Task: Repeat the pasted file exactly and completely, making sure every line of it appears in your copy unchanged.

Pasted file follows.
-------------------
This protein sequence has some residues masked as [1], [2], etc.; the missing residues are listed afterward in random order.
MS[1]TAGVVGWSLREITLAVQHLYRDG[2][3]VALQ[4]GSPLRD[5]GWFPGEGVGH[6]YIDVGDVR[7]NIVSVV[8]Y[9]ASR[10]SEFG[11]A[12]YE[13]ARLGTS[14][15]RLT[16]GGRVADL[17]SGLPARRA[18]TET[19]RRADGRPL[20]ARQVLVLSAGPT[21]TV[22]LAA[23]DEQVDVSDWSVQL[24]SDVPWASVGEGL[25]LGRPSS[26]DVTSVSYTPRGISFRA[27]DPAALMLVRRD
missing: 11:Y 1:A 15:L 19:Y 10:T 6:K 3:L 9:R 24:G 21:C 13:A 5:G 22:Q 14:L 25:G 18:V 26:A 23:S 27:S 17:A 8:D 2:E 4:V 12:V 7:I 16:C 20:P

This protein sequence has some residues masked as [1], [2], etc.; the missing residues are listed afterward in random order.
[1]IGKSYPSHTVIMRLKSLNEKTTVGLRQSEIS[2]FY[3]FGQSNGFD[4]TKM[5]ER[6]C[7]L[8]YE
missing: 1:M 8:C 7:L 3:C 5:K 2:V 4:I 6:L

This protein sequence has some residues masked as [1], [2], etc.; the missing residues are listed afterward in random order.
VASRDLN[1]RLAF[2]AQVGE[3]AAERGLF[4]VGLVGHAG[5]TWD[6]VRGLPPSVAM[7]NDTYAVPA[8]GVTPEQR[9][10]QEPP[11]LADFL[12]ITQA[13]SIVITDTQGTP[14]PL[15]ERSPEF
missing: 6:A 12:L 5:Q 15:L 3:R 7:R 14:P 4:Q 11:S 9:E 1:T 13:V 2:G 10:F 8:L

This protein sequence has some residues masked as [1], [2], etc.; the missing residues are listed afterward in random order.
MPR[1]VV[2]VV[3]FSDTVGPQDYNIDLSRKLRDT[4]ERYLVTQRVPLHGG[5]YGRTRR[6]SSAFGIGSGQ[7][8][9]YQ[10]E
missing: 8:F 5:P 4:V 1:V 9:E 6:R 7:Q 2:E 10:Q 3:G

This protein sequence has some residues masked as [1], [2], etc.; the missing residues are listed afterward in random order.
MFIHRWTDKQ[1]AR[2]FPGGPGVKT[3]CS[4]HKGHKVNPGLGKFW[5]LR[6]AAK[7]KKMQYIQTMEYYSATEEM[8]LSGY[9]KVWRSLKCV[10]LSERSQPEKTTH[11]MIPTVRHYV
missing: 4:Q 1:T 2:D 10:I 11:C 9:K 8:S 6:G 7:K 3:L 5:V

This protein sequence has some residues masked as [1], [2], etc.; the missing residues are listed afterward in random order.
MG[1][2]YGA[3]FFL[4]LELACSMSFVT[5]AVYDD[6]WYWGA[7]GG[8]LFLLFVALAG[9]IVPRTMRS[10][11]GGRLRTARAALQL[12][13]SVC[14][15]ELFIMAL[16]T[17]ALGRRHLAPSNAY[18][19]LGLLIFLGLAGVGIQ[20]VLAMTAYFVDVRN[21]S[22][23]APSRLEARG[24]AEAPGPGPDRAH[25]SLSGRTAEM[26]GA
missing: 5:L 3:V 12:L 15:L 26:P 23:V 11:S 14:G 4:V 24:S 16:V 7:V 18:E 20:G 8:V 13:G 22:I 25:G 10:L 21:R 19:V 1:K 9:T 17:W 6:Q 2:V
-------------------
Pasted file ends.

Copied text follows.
This protein sequence has some residues masked as [1], [2], etc.; the missing residues are listed afterward in random order.
MS[1]TAGVVGWSLREITLAVQHLYRDG[2][3]VALQ[4]GSPLRD[5]GWFPGEGVGH[6]YIDVGDVR[7]NIVSVV[8]Y[9]ASR[10]SEFG[11]A[12]YE[13]ARLGTS[14][15]RLT[16]GGRVADL[17]SGLPARRA[18]TET[19]RRADGRPL[20]ARQVLVLSAGPT[21]TV[22]LAA[23]DEQVDVSDWSVQL[24]SDVPWASVGEGL[25]LGRPSS[26]DVTSVSYTPRGISFRA[27]DPAALMLVRRD
missing: 11:Y 1:A 15:L 19:Y 10:T 6:K 3:L 9:R 24:G 21:C 13:A 5:G 22:Q 14:L 25:G 18:V 26:A 23:S 27:S 17:A 8:D 2:E 4:V 12:V 7:I 16:C 20:P

This protein sequence has some residues masked as [1], [2], etc.; the missing residues are listed afterward in random order.
[1]IGKSYPSHTVIMRLKSLNEKTTVGLRQSEIS[2]FY[3]FGQSNGFD[4]TKM[5]ER[6]C[7]L[8]YE
missing: 1:M 8:C 7:L 3:C 5:K 2:V 4:I 6:L

This protein sequence has some residues masked as [1], [2], etc.; the missing residues are listed afterward in random order.
VASRDLN[1]RLAF[2]AQVGE[3]AAERGLF[4]VGLVGHAG[5]TWD[6]VRGLPPSVAM[7]NDTYAVPA[8]GVTPEQR[9][10]QEPP[11]LADFL[12]ITQA[13]SIVITDTQGTP[14]PL[15]ERSPEF
missing: 6:A 12:L 5:Q 15:L 3:R 7:R 14:P 4:Q 11:S 9:E 1:T 13:V 2:G 10:F 8:L

This protein sequence has some residues masked as [1], [2], etc.; the missing residues are listed afterward in random order.
MPR[1]VV[2]VV[3]FSDTVGPQDYNIDLSRKLRDT[4]ERYLVTQRVPLHGG[5]YGRTRR[6]SSAFGIGSGQ[7][8][9]YQ[10]E
missing: 8:F 5:P 4:V 1:V 9:E 6:R 7:Q 2:E 10:Q 3:G

This protein sequence has some residues masked as [1], [2], etc.; the missing residues are listed afterward in random order.
MFIHRWTDKQ[1]AR[2]FPGGPGVKT[3]CS[4]HKGHKVNPGLGKFW[5]LR[6]AAK[7]KKMQYIQTMEYYSATEEM[8]LSGY[9]KVWRSLKCV[10]LSERSQPEKTTH[11]MIPTVRHYV
missing: 4:Q 1:T 2:D 10:I 11:C 9:K 8:S 6:G 7:K 3:L 5:V

This protein sequence has some residues masked as [1], [2], etc.; the missing residues are listed afterward in random order.
MG[1][2]YGA[3]FFL[4]LELACSMSFVT[5]AVYDD[6]WYWGA[7]GG[8]LFLLFVALAG[9]IVPRTMRS[10][11]GGRLRTARAALQL[12][13]SVC[14][15]ELFIMAL[16]T[17]ALGRRHLAPSNAY[18][19]LGLLIFLGLAGVGIQ[20]VLAMTAYFVDVRN[21]S[22][23]APSRLEARG[24]AEAPGPGPDRAH[25]SLSGRTAEM[26]GA
missing: 5:L 3:V 12:L 15:L 26:P 23:V 11:S 14:G 4:V 24:S 16:V 7:V 18:E 20:G 8:V 13:G 22:I 25:G 10:L 21:R 19:V 1:K 9:T 17:W 6:Q 2:V